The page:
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# Category: Level I Corporate Finance

## Marginal Cost of Capital: Break Points

Typically, the more capital a company wants to raise, the more expensive it will be for each additional increment; i.e., as its capital budget grows, its marginal cost of capital (MCC) increases. Because a company will undertake a project only when that project’s internal rate of return (IRR) is greater than the cost of capital…

## Degree of Total Leverage (DTL)

The degree of total leverage (DTL) is defined as: \[DTL\ =\ \frac{\%\ change\ in\ Net\ Income}{\%\ change\ in\ Sales}\ =\ \frac{\dfrac{\Delta Net\ Income}{Net\ Income}}{\dfrac{\Delta Sales}{Sales}}\] Suppose that a company has only variable expenses – 70% of sales – and no interest expense; taxes are 40% of EBT. If Sales are $100,000 and ΔSales is $1,000, then,…

## Degree of Financial Leverage (DFL)

The degree of financial leverage (DFL) is defined as: \[DFL\ =\ \frac{\%\ change\ in\ Net\ Income}{\%\ change\ in\ EBIT}\ =\ \frac{\dfrac{\Delta Net\ Income}{Net\ Income}}{\dfrac{\Delta EBIT}{EBIT}}\] Suppose that a company has no interest expense, and that taxes are 40% of EBIT. If EBIT is $20,000 and ΔEBIT is $300, then, taxes will be $8,000 (= $20,000…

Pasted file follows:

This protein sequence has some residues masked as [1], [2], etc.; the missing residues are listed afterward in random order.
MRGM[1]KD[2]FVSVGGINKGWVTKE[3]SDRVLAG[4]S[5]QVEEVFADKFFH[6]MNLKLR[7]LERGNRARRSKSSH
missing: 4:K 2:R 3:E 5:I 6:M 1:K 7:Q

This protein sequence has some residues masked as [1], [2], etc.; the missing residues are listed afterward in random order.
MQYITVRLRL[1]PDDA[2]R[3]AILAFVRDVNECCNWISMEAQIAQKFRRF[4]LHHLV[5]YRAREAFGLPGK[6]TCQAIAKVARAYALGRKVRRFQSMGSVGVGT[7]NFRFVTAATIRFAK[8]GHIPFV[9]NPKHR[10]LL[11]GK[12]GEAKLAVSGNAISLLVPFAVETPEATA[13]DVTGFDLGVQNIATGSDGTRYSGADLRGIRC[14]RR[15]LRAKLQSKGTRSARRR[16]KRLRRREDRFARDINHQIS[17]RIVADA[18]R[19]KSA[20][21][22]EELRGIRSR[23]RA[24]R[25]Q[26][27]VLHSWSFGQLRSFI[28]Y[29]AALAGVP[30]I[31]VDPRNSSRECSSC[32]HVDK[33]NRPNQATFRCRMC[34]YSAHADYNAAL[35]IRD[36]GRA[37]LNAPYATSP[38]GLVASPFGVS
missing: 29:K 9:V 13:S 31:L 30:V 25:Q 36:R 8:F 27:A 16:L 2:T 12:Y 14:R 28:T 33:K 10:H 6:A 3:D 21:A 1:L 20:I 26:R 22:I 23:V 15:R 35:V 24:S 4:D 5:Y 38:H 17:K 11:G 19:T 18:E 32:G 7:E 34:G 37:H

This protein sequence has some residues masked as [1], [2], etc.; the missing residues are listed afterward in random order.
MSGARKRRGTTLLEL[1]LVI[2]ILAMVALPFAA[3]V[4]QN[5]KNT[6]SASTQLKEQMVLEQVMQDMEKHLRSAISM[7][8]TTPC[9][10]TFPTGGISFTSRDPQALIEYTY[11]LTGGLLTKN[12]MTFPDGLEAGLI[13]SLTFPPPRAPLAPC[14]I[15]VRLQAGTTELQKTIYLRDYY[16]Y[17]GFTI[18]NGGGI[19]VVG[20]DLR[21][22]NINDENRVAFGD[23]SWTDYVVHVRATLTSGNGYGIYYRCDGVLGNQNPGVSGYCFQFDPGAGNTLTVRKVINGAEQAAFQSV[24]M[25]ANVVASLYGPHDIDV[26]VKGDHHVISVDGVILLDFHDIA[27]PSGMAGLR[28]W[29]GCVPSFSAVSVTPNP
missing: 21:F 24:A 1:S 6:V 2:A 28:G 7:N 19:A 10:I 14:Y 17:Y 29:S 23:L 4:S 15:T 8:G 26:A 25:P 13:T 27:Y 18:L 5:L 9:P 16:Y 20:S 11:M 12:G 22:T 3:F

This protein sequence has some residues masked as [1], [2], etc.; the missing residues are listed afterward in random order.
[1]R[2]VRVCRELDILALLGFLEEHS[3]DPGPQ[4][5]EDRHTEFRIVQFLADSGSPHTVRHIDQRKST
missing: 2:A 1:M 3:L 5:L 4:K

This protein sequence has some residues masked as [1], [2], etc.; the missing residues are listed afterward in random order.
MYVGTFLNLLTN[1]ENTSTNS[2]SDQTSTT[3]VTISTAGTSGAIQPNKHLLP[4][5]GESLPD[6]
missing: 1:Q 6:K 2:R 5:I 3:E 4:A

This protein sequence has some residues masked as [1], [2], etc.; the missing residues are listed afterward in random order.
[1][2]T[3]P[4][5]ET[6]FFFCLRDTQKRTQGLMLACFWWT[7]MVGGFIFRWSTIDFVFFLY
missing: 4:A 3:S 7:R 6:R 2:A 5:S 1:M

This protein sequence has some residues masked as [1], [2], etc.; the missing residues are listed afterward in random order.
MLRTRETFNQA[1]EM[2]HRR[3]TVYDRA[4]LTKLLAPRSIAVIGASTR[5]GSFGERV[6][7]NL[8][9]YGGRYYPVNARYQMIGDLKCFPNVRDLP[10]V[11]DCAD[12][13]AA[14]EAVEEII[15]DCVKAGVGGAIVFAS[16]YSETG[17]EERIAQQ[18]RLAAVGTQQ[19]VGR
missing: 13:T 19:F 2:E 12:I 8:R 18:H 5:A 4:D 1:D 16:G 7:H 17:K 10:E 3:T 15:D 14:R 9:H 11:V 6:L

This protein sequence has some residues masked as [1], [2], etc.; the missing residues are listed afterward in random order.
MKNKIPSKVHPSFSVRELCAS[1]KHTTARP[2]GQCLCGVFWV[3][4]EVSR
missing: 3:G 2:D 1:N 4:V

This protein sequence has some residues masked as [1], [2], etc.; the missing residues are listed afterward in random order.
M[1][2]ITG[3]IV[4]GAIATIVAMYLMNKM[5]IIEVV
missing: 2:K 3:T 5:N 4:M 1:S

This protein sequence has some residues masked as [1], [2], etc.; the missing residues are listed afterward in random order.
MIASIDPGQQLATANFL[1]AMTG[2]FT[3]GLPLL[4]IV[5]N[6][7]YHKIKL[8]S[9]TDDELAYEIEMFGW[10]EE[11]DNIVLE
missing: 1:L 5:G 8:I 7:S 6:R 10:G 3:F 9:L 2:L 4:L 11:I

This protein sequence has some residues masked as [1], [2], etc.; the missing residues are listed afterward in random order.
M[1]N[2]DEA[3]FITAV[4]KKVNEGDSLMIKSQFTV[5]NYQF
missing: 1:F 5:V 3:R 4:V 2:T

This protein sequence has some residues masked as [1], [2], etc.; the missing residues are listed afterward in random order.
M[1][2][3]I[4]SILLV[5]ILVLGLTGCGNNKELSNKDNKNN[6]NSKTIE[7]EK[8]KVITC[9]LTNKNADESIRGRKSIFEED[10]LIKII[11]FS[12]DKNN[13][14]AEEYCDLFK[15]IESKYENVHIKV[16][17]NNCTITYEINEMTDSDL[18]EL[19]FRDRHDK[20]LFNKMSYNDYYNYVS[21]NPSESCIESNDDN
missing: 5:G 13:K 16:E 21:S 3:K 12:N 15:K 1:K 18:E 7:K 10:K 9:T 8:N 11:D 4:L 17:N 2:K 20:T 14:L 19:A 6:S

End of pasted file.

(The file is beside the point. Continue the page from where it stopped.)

## Degree of Operating Leverage (DOL)

The degree of operating leverage (DOL) is defined as: \[DOL = \frac{\%\ change\ in\ EBIT}{\%\ change\ in\ Sales}\ =\ \frac{\dfrac{\Delta EBIT}{EBIT}}{\dfrac{\Delta Sales}{Sales}}\] Suppose that a company has only variable expenses, and those are 70% of sales. If Sales are $100,000 and ΔSales is $1,000, then, expenses will be $70,000 (= $100,000 × 70%) Δexpenses will…